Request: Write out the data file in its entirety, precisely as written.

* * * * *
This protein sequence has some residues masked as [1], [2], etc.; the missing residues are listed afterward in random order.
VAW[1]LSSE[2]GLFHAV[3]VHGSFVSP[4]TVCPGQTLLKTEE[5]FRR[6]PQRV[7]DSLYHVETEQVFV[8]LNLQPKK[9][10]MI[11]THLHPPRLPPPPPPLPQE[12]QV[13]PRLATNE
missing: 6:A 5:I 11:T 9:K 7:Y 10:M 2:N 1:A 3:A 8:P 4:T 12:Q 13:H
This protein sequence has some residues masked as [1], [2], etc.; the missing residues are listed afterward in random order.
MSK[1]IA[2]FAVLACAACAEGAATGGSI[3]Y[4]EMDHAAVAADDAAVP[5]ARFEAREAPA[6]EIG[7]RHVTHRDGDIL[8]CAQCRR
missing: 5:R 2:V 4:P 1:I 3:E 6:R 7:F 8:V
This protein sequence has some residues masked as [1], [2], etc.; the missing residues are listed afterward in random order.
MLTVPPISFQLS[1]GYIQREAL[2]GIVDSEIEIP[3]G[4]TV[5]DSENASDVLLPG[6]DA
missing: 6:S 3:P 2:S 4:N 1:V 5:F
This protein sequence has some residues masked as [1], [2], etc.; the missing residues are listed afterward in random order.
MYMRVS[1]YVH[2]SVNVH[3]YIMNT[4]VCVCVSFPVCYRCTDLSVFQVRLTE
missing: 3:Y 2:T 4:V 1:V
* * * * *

This protein sequence has some residues masked as [1], [2], etc.; the missing residues are listed afterward in random order.
VAW[1]LSSE[2]GLFHAV[3]VHGSFVSP[4]TVCPGQTLLKTEE[5]FRR[6]PQRV[7]DSLYHVETEQVFV[8]LNLQPKK[9][10]MI[11]THLHPPRLPPPPPPLPQE[12]QV[13]PRLATNE
missing: 6:A 5:I 11:T 9:K 7:Y 10:M 2:N 1:A 3:A 8:P 4:T 12:Q 13:H
This protein sequence has some residues masked as [1], [2], etc.; the missing residues are listed afterward in random order.
MSK[1]IA[2]FAVLACAACAEGAATGGSI[3]Y[4]EMDHAAVAADDAAVP[5]ARFEAREAPA[6]EIG[7]RHVTHRDGDIL[8]CAQCRR
missing: 5:R 2:V 4:P 1:I 3:E 6:R 7:F 8:V
This protein sequence has some residues masked as [1], [2], etc.; the missing residues are listed afterward in random order.
MLTVPPISFQLS[1]GYIQREAL[2]GIVDSEIEIP[3]G[4]TV[5]DSENASDVLLPG[6]DA
missing: 6:S 3:P 2:S 4:N 1:V 5:F
This protein sequence has some residues masked as [1], [2], etc.; the missing residues are listed afterward in random order.
MYMRVS[1]YVH[2]SVNVH[3]YIMNT[4]VCVCVSFPVCYRCTDLSVFQVRLTE
missing: 3:Y 2:T 4:V 1:V